Many workers tend to specialize in their own field, and fail to explore new areas or diversify their interests. Yet research shows that being exposed to new and different experiences actually boosts your creativity. For example, one study showed that hiking in nature disconnected from all devices for four days—a very unusual experience in our day and age—led to a 50 percent spike in creativity.
Brain imaging studies show that doing nothing, being idle, daydreaming, and relaxingcreate alpha waves in the brain that are key to creative insights and innovative breakthroughs. And research by Dr. Barbara Fredrickson, author of Positivity, has shown that positive emotions—the kind we feel on a relaxing, playful vacation—make us more inventive and able to think outside the box.
When planning your time off, keep in mind that all leisure activities are not created equal. A German study comparing different leisure activities showed that while spending time with friends, doing sports, and vacationing boost your well-being substantially, other leisure activities including Internet browsing and TV watching do not; in fact, they lead to lower satisfaction with life. That means that your couch isn’t necessarily the best vacation destination.
Depending on your age and gender, research by Iva Sverko and colleagues has shown, different leisure activities may lead to greater well-being—but for people of all ages, leisure activities like visiting friends and family and going to church are positively linked to well-being. Later in life, for example, social activities seem to be particularly important. This finding makes sense since a large and growing body of research shows that the degree to which we are socially connected across our lifespan significantly improves our physical and psychological health, and even our longevity.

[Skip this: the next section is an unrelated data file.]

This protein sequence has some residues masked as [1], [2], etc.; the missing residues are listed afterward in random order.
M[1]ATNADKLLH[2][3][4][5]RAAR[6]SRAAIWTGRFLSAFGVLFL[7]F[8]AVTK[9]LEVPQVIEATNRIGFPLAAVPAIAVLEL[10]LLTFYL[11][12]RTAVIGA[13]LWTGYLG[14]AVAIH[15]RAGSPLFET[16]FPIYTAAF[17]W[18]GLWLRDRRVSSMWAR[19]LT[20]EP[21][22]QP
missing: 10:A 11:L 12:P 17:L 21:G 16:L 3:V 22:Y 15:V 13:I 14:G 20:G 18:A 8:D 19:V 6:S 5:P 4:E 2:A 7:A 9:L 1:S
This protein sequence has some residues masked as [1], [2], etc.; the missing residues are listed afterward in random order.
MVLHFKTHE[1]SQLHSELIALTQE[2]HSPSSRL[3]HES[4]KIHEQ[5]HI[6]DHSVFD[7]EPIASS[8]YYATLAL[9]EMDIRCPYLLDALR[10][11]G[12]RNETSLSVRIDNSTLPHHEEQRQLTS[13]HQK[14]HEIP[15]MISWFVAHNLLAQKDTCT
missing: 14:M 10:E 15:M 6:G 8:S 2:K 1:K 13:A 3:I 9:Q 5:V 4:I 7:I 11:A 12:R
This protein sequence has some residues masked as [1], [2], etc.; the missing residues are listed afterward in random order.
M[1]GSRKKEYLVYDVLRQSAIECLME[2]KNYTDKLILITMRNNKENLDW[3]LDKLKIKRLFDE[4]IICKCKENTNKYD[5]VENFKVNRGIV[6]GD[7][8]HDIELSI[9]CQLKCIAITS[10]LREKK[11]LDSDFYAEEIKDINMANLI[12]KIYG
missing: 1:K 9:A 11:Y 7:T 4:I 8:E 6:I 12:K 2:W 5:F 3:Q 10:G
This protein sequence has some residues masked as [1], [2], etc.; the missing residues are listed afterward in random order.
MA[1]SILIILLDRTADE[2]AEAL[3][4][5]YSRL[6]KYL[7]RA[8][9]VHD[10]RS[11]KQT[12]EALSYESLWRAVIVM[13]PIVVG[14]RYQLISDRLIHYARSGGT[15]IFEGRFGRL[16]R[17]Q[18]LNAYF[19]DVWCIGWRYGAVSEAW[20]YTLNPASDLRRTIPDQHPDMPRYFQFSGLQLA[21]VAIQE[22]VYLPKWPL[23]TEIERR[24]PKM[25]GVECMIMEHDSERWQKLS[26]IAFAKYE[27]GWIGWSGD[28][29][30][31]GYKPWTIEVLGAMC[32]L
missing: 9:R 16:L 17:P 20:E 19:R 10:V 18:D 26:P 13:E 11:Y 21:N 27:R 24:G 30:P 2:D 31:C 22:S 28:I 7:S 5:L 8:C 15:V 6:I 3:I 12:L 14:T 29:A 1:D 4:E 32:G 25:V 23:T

When should you schedule your time away from work? Some of us are so good at delayed gratification that we’re constantly putting off our vacations, thinking we’ll enjoy our “well-deserved” leisure more later—after we write that report, finish that big project, or get a promotion. But this is not necessarily true: A new study shows that fun times are fun times no matter what, and we enjoy them just as much whether they come before or after hard work. Also, the professional and personal benefits that we get from leisure time may help us succeed at our work goals.
So plan your vacation now. Better yet, don’t get caught up in too much planning. Another recent study suggests that spontaneous leisure activities are more rewarding than planned ones. So let your hair down, play hooky, and let loose once in a while. There’s still some summer left, so enjoy!
Find out more about why your happiness and time off actually makes you more (rather than less) productive in The Happiness Track.
A version of this article originally appeared on Greater Good Science Center